$7.9 billion. The rule will assign weights to components of a credit union’s portfolio. Unfortunately, NCUA does not have the authority to go below the 7 percent statutory limit for a credit union to be well-capitalized, so it’s not true risk-based capital. Early reports indicate only 200 credit unions would be affected by this rule, but the criteria are variable and our industry is changing, so that number is anything but static. In my experience, there’s no better way to advocate with regulators than presenting solid data projecting the impact of new regulations. It is the best way to open and maintain a positive and meaningful dialogue with the NCUA and other regulators. I will be relying on you and your credit union colleagues to provide my staff with the data that we need to make the case. We know from recent history that our potential for growth is strong. During the great recession, credit unions enjoyed more attention than they had in decades and, subsequently, saw a large influx of new members. That interest was well deserved. Sadly, many credit unions failed to fully capitalize on the opportunity. Gains were made, but there are a lot more consumers out there that should be doing business with credit unions. I firmly believe we must commit to telling our story creatively, convincingly, and frequently. I thank you for the warm welcome and sharing your keen understanding and insight. I’m looking forward to continuing to meet the people who make up our credit unions and getting to know you better as we work together to ensure that our credit unions continue to be the best financial resource for the people of New England. • Paul Gentile, president


C R E D I T U N I O N N EWS

CPCU CREDIT UNION VOTED BEST BANK/CREDIT UNION IN SOMERVILLE CPCU Credit Union, Somerville, MA, was voted the Best Bank/Credit Union in Somerville by Somerville Scout Magazine’s readers. The “Scout’s Honors” winners were announced in the September/October edition of the Somerville Scout Magazine, and distributed to all households and businesses in the city. CPCU was nominated after the magazine solicited nominations from readers. Finalists in the nominations were announced in June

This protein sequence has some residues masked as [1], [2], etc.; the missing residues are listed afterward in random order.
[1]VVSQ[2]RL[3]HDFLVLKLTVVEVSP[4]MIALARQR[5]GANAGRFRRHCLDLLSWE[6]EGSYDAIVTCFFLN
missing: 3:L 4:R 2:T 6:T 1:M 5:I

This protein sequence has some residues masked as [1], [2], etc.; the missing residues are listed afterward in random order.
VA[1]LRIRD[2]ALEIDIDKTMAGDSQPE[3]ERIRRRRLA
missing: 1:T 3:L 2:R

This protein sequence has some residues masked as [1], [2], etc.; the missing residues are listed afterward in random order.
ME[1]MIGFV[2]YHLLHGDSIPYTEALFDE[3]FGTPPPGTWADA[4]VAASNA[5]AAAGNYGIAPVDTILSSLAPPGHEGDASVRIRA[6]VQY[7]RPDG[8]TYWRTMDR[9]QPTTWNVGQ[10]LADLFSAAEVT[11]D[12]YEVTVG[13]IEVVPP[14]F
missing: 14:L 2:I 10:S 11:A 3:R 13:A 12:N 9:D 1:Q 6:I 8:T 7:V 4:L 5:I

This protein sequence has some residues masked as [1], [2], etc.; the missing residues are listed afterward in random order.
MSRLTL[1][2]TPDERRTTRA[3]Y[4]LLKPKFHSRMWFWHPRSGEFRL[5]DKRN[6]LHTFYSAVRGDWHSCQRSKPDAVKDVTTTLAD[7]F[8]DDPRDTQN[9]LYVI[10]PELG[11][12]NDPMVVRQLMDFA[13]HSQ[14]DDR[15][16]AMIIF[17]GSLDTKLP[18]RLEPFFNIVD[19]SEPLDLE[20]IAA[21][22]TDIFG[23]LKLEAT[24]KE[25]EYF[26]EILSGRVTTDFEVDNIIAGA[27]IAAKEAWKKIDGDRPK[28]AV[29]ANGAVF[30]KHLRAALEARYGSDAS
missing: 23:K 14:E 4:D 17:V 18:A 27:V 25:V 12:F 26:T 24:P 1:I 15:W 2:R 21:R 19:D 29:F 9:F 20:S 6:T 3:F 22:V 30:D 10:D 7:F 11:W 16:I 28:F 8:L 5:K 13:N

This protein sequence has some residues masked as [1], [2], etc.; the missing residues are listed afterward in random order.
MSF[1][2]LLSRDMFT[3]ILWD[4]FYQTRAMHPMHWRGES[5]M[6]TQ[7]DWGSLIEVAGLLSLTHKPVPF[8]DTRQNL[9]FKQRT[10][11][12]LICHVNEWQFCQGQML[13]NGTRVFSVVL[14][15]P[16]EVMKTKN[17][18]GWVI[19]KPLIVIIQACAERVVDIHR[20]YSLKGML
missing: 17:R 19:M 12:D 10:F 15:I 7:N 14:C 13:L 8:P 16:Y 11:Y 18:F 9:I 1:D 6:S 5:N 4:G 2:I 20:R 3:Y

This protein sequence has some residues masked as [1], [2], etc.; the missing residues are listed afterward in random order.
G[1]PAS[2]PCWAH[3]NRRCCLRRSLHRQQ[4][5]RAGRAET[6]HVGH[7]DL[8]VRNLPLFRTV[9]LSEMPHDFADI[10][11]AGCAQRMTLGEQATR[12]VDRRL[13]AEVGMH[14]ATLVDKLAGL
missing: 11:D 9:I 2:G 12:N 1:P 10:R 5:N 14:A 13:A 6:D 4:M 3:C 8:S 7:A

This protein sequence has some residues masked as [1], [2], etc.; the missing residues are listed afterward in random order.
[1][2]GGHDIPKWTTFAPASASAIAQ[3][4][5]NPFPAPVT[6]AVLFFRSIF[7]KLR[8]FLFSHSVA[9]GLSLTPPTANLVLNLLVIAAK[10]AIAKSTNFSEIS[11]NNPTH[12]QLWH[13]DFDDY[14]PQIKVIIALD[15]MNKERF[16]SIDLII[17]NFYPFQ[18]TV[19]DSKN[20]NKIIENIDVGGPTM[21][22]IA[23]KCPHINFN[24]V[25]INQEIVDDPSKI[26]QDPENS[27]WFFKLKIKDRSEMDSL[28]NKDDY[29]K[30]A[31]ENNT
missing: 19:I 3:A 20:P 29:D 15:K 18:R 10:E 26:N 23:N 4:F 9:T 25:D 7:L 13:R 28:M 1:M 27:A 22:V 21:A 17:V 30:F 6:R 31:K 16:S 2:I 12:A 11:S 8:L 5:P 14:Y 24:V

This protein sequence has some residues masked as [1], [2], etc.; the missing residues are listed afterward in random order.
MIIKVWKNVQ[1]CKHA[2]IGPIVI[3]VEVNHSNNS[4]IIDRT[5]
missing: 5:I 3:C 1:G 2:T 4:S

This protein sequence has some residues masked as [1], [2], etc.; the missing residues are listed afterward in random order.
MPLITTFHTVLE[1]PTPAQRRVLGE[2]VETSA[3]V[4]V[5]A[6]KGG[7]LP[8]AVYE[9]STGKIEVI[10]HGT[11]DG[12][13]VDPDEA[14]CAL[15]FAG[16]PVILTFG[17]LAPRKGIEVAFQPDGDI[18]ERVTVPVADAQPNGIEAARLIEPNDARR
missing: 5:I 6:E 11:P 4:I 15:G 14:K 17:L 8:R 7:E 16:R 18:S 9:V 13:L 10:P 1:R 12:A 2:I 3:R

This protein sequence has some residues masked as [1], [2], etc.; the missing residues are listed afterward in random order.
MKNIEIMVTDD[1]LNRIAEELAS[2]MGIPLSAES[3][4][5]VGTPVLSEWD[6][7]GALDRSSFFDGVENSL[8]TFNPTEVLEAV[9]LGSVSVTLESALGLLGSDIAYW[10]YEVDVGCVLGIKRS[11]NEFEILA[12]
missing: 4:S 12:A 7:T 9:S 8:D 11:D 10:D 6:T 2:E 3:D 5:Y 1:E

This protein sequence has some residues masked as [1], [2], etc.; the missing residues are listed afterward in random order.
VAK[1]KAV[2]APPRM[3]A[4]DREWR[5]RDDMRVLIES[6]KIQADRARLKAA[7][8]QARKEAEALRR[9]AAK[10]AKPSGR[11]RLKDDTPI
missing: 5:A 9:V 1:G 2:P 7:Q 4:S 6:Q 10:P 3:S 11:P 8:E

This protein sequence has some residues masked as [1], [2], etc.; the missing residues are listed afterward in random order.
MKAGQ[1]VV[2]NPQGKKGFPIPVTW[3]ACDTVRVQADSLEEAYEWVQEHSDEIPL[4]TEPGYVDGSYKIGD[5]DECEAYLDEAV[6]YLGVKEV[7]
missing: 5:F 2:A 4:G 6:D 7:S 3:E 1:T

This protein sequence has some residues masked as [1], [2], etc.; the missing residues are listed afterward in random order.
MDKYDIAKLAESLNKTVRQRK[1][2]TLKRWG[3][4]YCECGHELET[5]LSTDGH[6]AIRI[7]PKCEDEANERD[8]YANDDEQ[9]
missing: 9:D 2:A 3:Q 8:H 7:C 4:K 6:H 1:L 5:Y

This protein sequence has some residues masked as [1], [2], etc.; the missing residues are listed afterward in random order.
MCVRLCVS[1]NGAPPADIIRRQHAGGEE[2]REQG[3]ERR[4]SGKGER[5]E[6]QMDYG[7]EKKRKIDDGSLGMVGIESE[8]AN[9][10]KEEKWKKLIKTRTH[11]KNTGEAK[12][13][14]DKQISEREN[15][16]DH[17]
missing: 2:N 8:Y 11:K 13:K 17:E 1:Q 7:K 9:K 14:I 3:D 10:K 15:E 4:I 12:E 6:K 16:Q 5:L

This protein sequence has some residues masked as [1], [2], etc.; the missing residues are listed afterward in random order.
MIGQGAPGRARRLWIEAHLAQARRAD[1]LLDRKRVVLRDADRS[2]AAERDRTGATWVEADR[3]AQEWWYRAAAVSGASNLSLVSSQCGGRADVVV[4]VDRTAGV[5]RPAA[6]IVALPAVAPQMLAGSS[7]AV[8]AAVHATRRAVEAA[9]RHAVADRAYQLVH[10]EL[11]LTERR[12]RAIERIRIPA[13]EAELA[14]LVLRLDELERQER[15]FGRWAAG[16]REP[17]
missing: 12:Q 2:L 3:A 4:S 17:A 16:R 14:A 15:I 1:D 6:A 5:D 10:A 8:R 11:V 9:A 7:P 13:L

and included CPCU, East Cambridge Savings Bank, and Eastern Bank. During the final round of voting, which took place in July and saw over 7,000 participants, CPCU earned nearly 50 percent of the vote in the category. “We are humbled by the honor of being named the Best Bank/Credit Union in Somerville by the readers of Somerville Scout. We want to extend a big thank-you to our members and community friends for voting for us.

This recognition reaffirms that our emphasis on community outreach and other efforts that we make to serve our members have a positive impact in our communities. We are happy to see members of our community supporting a local institution that is focused on their financial well-being, as it complements our motto of ‘Saving together to lend to each other,’” commented Rui F. Domingos, chief executive officer of CPCU Credit Union. •

ST. MARY’S BANK CREDIT UNION CELEBRATES NEW HEADQUARTERS

Unveils New State-of-the-Art Branch Office and Headquarters

(Left to right) Bill Stevens, president, Harvey Construction; Gina Balkus, chairman, St. Mary’s Bank Credit Union board of directors; Robin Comstock, president & CEO, Greater Manchester Chamber of Commerce; Ronald Covey, president & CEO, St. Mary’s Bank Credit Union; Mayor Ted Gatsas, city of Manchester; Glenn Perlow, bank commissioner, New Hampshire Banking Department; and Barry Brensinger, CEO, Lavallee Brensinger Architects, help cut the ribbon at the credit union’s new headquarters.

St. Mary’s Bank Credit Union, Manchester, NH, marked the grand opening of a new headquarters on November 12 with a dedication and ribbon cutting ceremony attended by Manchester Mayor Ted Gatsas, New Hampshire Bank Commissioner Glenn Perlow, and close to 200 guests. “The construction of this impressive modern building is a milestone for us,” said Ronald H. Covey, Jr., St. Mary’s Bank Credit Union president and CEO, who presided over the grand opening ceremonies. “We now have a state-ofthe-art facility to move our credit union forward and meet the financial needs of 80,000 members across New Hampshire.” The new headquarters “is a very pivotal piece of economic development on the West Side,” said 6 | centerpoint | spring.2014